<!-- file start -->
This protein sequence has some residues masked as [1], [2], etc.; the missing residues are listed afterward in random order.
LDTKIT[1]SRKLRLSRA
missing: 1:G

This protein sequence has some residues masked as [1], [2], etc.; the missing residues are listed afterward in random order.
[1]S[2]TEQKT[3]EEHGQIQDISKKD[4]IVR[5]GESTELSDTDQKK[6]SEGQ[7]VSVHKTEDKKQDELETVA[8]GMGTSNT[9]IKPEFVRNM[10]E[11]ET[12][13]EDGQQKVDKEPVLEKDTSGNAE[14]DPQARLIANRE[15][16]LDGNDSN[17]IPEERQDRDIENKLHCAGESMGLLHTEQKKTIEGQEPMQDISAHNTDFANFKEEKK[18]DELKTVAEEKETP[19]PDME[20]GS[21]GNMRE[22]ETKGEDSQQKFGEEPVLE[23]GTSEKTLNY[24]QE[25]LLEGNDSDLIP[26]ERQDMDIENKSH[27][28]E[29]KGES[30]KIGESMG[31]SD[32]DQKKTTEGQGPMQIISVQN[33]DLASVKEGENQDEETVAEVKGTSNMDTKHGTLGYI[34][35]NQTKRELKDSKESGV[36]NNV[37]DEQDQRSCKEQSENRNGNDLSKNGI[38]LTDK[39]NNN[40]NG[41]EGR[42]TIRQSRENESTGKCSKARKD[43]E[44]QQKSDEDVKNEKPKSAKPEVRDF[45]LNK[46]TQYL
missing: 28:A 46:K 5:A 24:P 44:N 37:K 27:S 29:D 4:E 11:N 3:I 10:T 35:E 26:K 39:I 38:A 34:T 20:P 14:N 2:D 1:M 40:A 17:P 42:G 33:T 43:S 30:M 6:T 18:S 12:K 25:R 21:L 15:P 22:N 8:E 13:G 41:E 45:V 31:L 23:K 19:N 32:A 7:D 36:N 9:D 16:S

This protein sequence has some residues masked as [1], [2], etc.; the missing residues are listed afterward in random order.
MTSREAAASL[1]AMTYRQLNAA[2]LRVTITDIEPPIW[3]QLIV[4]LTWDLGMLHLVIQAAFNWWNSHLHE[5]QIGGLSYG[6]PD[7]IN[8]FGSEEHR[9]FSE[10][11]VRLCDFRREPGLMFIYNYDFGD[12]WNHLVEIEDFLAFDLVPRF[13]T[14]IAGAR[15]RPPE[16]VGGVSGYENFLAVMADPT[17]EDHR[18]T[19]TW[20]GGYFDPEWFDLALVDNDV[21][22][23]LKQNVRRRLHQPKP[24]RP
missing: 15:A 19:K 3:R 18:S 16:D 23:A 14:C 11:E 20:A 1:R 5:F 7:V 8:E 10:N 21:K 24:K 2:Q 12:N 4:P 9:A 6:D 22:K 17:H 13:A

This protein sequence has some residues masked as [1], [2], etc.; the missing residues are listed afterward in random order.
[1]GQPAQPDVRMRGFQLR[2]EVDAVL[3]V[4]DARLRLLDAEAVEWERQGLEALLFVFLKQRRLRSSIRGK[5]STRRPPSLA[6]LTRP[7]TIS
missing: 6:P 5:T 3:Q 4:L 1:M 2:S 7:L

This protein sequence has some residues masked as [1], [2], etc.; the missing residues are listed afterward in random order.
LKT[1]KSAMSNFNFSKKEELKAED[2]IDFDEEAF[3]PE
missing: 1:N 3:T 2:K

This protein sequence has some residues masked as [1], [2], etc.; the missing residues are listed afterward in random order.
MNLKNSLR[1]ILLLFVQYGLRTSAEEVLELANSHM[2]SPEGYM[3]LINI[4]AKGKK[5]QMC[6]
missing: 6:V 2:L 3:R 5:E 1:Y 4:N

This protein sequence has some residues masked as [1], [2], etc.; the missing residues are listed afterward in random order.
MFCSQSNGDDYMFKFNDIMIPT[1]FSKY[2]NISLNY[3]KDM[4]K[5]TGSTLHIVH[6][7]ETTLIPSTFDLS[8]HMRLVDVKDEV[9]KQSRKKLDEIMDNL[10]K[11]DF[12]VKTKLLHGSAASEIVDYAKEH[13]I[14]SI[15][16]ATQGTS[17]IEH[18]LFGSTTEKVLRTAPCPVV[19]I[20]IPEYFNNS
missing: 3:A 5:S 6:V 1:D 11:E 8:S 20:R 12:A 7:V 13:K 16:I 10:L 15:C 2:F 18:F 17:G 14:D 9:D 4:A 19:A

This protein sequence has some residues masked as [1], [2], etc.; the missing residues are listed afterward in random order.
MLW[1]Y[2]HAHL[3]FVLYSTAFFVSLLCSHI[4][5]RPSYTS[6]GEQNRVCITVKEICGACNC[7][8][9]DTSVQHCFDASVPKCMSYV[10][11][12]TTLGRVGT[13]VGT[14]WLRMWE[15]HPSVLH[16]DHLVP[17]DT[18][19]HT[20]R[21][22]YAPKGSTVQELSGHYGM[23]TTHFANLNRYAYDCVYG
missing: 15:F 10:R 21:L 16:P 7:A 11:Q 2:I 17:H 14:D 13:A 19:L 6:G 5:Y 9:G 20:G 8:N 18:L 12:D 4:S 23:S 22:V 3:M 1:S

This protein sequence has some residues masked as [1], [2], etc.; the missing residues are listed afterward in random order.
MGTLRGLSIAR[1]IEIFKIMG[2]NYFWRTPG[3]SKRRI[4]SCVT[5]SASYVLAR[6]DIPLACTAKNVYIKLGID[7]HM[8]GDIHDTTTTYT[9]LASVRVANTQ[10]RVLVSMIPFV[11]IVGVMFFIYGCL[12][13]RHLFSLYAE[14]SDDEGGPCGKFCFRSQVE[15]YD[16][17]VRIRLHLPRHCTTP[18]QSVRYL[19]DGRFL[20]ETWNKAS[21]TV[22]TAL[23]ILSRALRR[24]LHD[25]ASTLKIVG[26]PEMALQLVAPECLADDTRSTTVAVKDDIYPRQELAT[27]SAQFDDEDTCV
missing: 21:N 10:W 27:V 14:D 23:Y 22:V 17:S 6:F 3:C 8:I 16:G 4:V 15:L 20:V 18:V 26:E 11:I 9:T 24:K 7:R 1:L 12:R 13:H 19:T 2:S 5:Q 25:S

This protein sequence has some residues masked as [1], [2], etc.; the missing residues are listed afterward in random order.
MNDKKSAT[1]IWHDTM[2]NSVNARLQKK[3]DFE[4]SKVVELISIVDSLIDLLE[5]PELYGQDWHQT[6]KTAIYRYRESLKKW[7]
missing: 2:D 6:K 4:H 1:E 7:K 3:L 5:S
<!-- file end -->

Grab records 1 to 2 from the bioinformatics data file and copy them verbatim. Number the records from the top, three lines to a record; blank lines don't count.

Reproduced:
This protein sequence has some residues masked as [1], [2], etc.; the missing residues are listed afterward in random order.
LDTKIT[1]SRKLRLSRA
missing: 1:G

This protein sequence has some residues masked as [1], [2], etc.; the missing residues are listed afterward in random order.
[1]S[2]TEQKT[3]EEHGQIQDISKKD[4]IVR[5]GESTELSDTDQKK[6]SEGQ[7]VSVHKTEDKKQDELETVA[8]GMGTSNT[9]IKPEFVRNM[10]E[11]ET[12][13]EDGQQKVDKEPVLEKDTSGNAE[14]DPQARLIANRE[15][16]LDGNDSN[17]IPEERQDRDIENKLHCAGESMGLLHTEQKKTIEGQEPMQDISAHNTDFANFKEEKK[18]DELKTVAEEKETP[19]PDME[20]GS[21]GNMRE[22]ETKGEDSQQKFGEEPVLE[23]GTSEKTLNY[24]QE[25]LLEGNDSDLIP[26]ERQDMDIENKSH[27][28]E[29]KGES[30]KIGESMG[31]SD[32]DQKKTTEGQGPMQIISVQN[33]DLASVKEGENQDEETVAEVKGTSNMDTKHGTLGYI[34][35]NQTKRELKDSKESGV[36]NNV[37]DEQDQRSCKEQSENRNGNDLSKNGI[38]LTDK[39]NNN[40]NG[41]EGR[42]TIRQSRENESTGKCSKARKD[43]E[44]QQKSDEDVKNEKPKSAKPEVRDF[45]LNK[46]TQYL
missing: 28:A 46:K 5:A 24:P 44:N 37:K 27:S 29:D 4:E 11:N 3:I 10:T 35:E 26:K 39:I 38:A 34:T 20:P 14:N 2:D 1:M 40:A 17:P 42:G 33:T 43:S 30:M 6:T 18:S 12:K 25:R 21:L 15:P 22:N 8:E 13:G 41:E 45:V 31:L 23:K 19:N 32:A 7:D 36:N 9:D 16:S